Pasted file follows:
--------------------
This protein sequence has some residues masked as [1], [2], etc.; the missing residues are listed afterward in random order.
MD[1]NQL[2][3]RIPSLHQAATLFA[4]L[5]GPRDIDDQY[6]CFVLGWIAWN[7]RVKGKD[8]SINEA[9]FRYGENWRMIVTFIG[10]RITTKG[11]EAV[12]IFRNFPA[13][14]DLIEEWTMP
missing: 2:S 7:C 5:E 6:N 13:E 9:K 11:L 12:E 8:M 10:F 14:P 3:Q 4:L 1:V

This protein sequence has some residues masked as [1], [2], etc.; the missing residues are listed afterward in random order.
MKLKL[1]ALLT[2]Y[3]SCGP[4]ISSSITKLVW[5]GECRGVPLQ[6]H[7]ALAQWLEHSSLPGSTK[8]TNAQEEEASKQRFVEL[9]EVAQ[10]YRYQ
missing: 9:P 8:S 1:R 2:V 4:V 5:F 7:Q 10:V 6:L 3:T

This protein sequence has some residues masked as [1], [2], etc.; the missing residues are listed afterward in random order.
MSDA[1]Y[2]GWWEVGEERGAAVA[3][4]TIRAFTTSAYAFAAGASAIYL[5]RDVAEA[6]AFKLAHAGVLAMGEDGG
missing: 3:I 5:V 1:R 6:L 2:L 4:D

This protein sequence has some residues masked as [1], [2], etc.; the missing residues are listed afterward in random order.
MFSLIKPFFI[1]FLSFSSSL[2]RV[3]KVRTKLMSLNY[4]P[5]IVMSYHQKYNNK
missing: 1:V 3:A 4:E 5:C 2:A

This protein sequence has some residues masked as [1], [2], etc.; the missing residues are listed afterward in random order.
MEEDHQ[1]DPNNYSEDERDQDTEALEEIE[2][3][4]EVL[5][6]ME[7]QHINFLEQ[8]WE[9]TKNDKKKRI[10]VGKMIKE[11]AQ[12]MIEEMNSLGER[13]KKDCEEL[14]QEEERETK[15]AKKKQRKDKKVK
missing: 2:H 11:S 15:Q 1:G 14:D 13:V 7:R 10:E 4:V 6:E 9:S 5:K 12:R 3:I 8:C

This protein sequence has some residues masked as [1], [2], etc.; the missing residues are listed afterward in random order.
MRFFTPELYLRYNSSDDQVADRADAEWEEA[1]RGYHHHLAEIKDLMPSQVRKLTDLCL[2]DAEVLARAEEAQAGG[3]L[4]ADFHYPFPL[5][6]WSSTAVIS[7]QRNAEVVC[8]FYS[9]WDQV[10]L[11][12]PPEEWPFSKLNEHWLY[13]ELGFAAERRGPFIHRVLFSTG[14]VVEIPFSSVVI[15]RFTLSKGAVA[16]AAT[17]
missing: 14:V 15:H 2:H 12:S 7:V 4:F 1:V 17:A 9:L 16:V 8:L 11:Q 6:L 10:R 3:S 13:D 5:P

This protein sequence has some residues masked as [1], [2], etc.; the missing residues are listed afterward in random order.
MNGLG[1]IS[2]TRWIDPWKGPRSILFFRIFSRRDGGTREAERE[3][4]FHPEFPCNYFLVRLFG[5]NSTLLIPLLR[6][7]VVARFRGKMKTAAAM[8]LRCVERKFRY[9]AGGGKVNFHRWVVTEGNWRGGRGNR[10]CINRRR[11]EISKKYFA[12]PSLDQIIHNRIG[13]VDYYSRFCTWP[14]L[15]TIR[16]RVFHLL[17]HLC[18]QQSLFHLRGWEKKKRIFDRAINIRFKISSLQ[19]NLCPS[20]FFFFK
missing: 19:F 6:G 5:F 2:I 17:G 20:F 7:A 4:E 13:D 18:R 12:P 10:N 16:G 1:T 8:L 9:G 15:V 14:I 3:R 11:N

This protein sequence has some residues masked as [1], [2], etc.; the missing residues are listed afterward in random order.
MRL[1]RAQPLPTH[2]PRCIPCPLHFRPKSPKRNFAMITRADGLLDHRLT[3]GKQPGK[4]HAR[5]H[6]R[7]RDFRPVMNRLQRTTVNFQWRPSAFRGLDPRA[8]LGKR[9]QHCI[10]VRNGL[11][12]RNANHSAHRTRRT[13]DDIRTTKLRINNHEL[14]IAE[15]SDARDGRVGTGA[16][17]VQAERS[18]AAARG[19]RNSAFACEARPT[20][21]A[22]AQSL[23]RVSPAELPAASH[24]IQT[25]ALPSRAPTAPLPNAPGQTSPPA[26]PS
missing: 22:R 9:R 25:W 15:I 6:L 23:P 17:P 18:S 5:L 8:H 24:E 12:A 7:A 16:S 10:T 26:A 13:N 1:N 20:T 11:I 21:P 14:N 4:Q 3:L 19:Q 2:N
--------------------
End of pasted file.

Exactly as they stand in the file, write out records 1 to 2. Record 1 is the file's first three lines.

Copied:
This protein sequence has some residues masked as [1], [2], etc.; the missing residues are listed afterward in random order.
MD[1]NQL[2][3]RIPSLHQAATLFA[4]L[5]GPRDIDDQY[6]CFVLGWIAWN[7]RVKGKD[8]SINEA[9]FRYGENWRMIVTFIG[10]RITTKG[11]EAV[12]IFRNFPA[13][14]DLIEEWTMP
missing: 2:S 7:C 5:E 6:N 13:E 9:K 11:L 12:E 8:M 10:F 14:P 3:Q 4:L 1:V

This protein sequence has some residues masked as [1], [2], etc.; the missing residues are listed afterward in random order.
MKLKL[1]ALLT[2]Y[3]SCGP[4]ISSSITKLVW[5]GECRGVPLQ[6]H[7]ALAQWLEHSSLPGSTK[8]TNAQEEEASKQRFVEL[9]EVAQ[10]YRYQ
missing: 9:P 8:S 1:R 2:V 4:V 5:F 7:Q 10:V 6:L 3:T